Page to Screen, Aug. 16, 2019 | Book Pulse

Where'd You Go Bernadette? leads a handful of adaptations today and through next week. Robert Macfarlane wins the Wainwright Golden Beer book prize and The Little Prince by Antoine de Saint-Exupéry wins one of the 1944 Retro Hugo Awards. The September LibraryReads list is out, topped by  Red at the Bone by Jacqueline Woodson.

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Page to Screen

A beloved book and a feel-good film mark the highlights of this week's adaptations.

Aug. 16:

Where'd You Go Bernadette?, based on Where'd You Go, Bernadette by Maria Semple (Little, Brown: Hachette). Reviews | Trailer

Blinded by the Light, based on Greetings from Bury Park by Sarfraz Manzoor. Reviews | Trailer

Mindhunter, based on Mindhunter: Inside the FBI's Elite Serial Crime Unit by John E. Douglas, Mark Olshaker (Pocket: S. & S.). No Reviews | Trailer

Aug. 17:

Gates of Paradise, based on Gates of Paradise by V.C. Andrews (Pocket: S. & S.). No reviews | Trailer

Aug. 18:

Aurora Teagarden Mysteries: A Very Foul Play, based on the series by Charlaine Harris. No reviews | Trailer


NPR reviews Inland by Téa Obreht (Random House; LJ starred review): “a classic story, told in a classic way — and yet it feels wholly and unmistakably new.” Also Drive Your Plow Over the Bones of the Dead by Olga Tokarczuk, translated by Antonia Lloyd-Jones (Riverhead: Penguin.; LJ starred review): “Tokarczuk is fundamentally a portraitist, a writer with a keen sense for sniffing out the incongruities that make a person.”

Entertainment Weekly also reviews Inland, giving it an A and calling it “the rare novel with a perfect ending.”

The Washington Post reviews The Memory Police by Yoko Ogawa, translated by Stephen Snyder (Pantheon: Random House): “quietly devastating.”

The NYT reviews Kochland: The Secret History of Koch Industries and Corporate Power in America by Christopher Leonard (S. & S.; LJ starred review): “superb … ranks among the best books ever written about an American corporation.” Also, Because Internet: Understanding the New Rules of Language by Gretchen McCulloch (Riverhead: Penguin): “builds an argument that the internet isn’t just changing the way we use language, it’s changing the way we think about it.” There is a dual review about books on bugs. The Crime column is out and the “Sketchbook” features “The Israeli Children’s Book Writer Who Became a Witch.”

Briefly Noted

Robert Macfarlane wins the Wainwright Golden Beer book prize for Underland: A Deep Time Journey (W.W. Norton; LJ starred review). The Guardian has details.

The 1944 Retro Hugo Awards are announced. The Little Prince by Antoine de Saint-Exupéry wins for Best Novella. Locus has the full list.

The Guardian explores the literary history of Dorothy West, who, “alongside Zora Neale Hurston and Langston Hughes … was the last surviving member of the Harlem Renaissance.”

The NYT offers “9 New Books We Recommend This Week.”

The September LibraryReads list is out, topped by Red at the Bone by Jacqueline Woodson (Riverhead: Penguin).

O: The Oprah Magazine picks “25 Books Every Woman Should Read.”

CrimeReads lists “7 Great Mysteries about Rare Books and Bibliophiles.”

Bustle excerpts A Witch in Time by Constance Sayers (Redhook: Hachette).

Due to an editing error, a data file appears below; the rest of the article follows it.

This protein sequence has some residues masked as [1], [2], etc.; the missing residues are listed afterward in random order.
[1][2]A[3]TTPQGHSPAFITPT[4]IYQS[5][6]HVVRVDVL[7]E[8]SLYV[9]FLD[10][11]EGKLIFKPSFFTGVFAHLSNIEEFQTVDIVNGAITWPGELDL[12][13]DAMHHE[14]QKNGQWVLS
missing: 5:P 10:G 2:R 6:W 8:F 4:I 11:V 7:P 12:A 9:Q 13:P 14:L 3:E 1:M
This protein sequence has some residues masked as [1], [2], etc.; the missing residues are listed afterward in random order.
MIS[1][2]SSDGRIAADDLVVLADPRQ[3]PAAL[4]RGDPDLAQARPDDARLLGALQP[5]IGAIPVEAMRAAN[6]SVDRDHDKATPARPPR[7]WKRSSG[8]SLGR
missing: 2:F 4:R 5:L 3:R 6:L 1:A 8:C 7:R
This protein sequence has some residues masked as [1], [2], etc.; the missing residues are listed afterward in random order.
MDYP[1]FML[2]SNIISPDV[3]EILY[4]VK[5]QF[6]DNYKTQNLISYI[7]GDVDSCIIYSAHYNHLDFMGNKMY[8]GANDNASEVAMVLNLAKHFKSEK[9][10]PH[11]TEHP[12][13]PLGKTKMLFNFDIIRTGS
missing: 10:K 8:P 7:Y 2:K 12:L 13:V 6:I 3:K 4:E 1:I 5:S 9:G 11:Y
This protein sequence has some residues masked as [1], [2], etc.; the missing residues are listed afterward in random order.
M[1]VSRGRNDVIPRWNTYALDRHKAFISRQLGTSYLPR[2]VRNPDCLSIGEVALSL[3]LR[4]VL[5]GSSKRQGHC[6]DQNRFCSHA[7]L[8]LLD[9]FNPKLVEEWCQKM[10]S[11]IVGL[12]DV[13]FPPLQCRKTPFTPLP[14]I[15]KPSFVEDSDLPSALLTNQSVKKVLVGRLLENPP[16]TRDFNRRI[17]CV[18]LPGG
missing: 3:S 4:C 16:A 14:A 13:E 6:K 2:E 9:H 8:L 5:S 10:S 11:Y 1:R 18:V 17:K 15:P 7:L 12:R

Paste spotlights The Yellow House by Sarah M. Broom (Grove Press).

USA Today showcases Perfectly You: Embracing the Power of Being Real by Mariana Atencio (Thomas Nelson: Harper).

Time features Drive Your Plow Over the Bones of the Dead by Olga Tokarczuk, translated by Antonia Lloyd-Jones (Riverhead: Penguin.; LJ starred review).

The Guardian interviews Lucy Ellmann, Ducks, Newburyport (Biblioasis; LJ starred review).

Bustle reports on library checkout receipts which “show how much money [patrons] saved by checking books out from the library instead of buying them.”

Local North Carolina news is reporting on the Nicholas Sparks case as he takes the stand in the defamation trial.

Terese Marie Mailhot interviews Alicia Elliott and Arielle Twist in Pacific Standard.

Authors on Air

Deadline Hollywood reports that the Mervyn Peake’s Gormenghast novels are headed to Showtime, headed by “Doctor Who writer Toby Whithouse, Good Omens and American Gods’ Neil Gaiman and A Beautiful Mind’s Akiva Goldsman.” Julian Guthrie’s Alpha Girls: The Women Upstarts Who Took on Silicon Valley’s Male Culture and Made the Deals of a Lifetime is set for TV. The Trail by Meika Hashimoto is headed to the movies. One of Us Is Lying by Karen M. McManus is set for NBC’s streaming service. Love, Simon, based on Becky Albertali’s novel, and then the film, is headed to Disney+ as a TV show. Netflix’s To All the Boys: P.S. I Still Love You, will air on February 12. A third movie is also in the works, To All the Boys: Always and Forever, Lara Jean. All are based on Jenny Han’s YA trilogy. Ewan McGregor might star once again as Obi-Wan Kenobi in a new Disney+ project.

NPR’s Fresh Air interviews Hannah Shaw, Tiny But Mighty: Kitten Lady's Guide to Saving the Most Vulnerable Felines (Plume: Penguin). And on another cat note, The Cut has Patricia Lockwood, Priestdaddy: A Memoir (Riverhead: Penguin), talking about her cat.

USA Today considers “Where'd You Go, Bernadette: The biggest differences between the book and the movie.” HuffPost has a piece as well.

Vanity Fair showcases Legion.

Common, Let Love Have the Last Word: A Memoir (Atria: S. & S.), features on PBS NewsHour.

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